I Am Cuba

(Soy Cuba / Ya Kuba)
Cuba/USSR 1964. Dir: Mikhail Kalatozov. 141 min. DCP

“Visually staggering... Taken as either historical footnote or a mad aesthetic flight, I Am Cuba is remarkable.”

“Absolutely astonishing. I Am Cuba is that rarity of rarities — a genuine hidden treasure. It puts to shame anything we’re doing today.”

NEW RESTORATION! One of the most ravishing films ever made has been re-released in a lustrous new restoration. Prepare to be astounded! Directed by Soviet veteran Mikhail Kalatozov (The Cranes Are Flying), and shot, sensationally, by his gifted cinematographer Sergei Urusevsky, this joint Cuba-USSR production was intended as a Battleship Potemkin for the Cuban people. Its four up-the-revolution episodes were designed to illustrate the decadence of Batista’s pre-Communist Cuba. The film unfolds as a rich, propulsive, impressionistic panorama of Cuban life, culture, economic disparity, and political strife. Urusevsky's acrobatic, gravity-defying sequence shots are truly breathtaking; few movies are more sensual or seductive. Tepidly received in both socialist countries, I Am Cuba was shelved and largely forgotten. It rediscovery in the 1990s was a major cinematic event. “A feverish pas de deux of Eastern European soulfulness and Latin sensuality... It suggests Eisenstein filtered through La Dolce Vita with an Afro-Cuban pulse" (Stephen Holden, New York Times).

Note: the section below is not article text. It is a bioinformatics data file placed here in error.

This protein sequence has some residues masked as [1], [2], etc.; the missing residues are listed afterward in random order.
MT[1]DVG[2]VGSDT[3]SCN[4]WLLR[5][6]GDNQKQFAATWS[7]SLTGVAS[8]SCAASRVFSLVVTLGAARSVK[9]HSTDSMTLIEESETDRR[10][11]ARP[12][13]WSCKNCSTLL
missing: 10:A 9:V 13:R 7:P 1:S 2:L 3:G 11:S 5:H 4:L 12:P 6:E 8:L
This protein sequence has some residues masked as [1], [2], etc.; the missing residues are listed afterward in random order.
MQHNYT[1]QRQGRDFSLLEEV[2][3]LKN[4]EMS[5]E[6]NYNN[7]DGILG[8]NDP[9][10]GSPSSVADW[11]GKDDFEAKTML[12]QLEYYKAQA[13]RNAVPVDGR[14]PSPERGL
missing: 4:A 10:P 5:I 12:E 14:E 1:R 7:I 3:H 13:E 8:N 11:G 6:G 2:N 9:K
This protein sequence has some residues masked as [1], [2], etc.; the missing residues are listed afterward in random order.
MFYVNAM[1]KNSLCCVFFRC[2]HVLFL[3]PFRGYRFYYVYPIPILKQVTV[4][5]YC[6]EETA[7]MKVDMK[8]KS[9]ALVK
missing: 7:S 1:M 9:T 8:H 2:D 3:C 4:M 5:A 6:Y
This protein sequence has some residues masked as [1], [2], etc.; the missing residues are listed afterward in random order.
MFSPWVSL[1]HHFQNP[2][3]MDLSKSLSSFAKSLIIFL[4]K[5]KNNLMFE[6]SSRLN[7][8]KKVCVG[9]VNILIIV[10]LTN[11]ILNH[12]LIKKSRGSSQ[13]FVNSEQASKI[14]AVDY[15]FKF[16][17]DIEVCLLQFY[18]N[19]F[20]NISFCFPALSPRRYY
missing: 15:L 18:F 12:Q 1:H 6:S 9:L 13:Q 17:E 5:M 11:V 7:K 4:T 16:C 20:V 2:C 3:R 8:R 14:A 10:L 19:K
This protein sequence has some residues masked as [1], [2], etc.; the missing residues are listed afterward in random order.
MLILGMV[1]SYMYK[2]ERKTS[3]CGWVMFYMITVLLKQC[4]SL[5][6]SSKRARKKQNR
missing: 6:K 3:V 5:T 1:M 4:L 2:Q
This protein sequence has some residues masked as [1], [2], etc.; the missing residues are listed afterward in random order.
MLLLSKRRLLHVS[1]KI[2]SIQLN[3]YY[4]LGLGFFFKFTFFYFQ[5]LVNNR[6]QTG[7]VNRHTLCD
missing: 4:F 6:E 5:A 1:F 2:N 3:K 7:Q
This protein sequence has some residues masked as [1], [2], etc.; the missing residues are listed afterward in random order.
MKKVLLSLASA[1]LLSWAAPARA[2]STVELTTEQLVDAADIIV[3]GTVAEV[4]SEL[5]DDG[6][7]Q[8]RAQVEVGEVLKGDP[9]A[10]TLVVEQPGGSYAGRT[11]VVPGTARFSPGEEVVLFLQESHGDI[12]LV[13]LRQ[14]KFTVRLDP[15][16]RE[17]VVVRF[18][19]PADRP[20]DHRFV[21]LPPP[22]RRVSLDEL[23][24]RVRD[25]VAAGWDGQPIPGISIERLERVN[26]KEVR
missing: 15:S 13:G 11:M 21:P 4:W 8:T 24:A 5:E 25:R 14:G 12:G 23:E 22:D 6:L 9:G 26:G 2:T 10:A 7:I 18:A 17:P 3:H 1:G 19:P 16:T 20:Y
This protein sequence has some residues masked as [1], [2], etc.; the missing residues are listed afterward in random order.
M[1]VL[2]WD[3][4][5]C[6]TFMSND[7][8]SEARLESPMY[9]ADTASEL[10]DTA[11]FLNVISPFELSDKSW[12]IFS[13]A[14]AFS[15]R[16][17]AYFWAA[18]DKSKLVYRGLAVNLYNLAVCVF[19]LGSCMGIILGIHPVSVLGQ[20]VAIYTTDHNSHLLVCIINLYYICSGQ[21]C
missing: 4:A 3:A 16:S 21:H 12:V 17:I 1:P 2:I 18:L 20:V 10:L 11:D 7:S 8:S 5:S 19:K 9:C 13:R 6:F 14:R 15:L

"Some of the most exhilarating camera movements and most luscious black-and-white cinematography you'll ever see."

Chicago Reader | full review

"Deliriously impressive ... It seems reductive to call this one of cinema’s great ‘lost’ works because this is one of the great films period."

Time Out | full review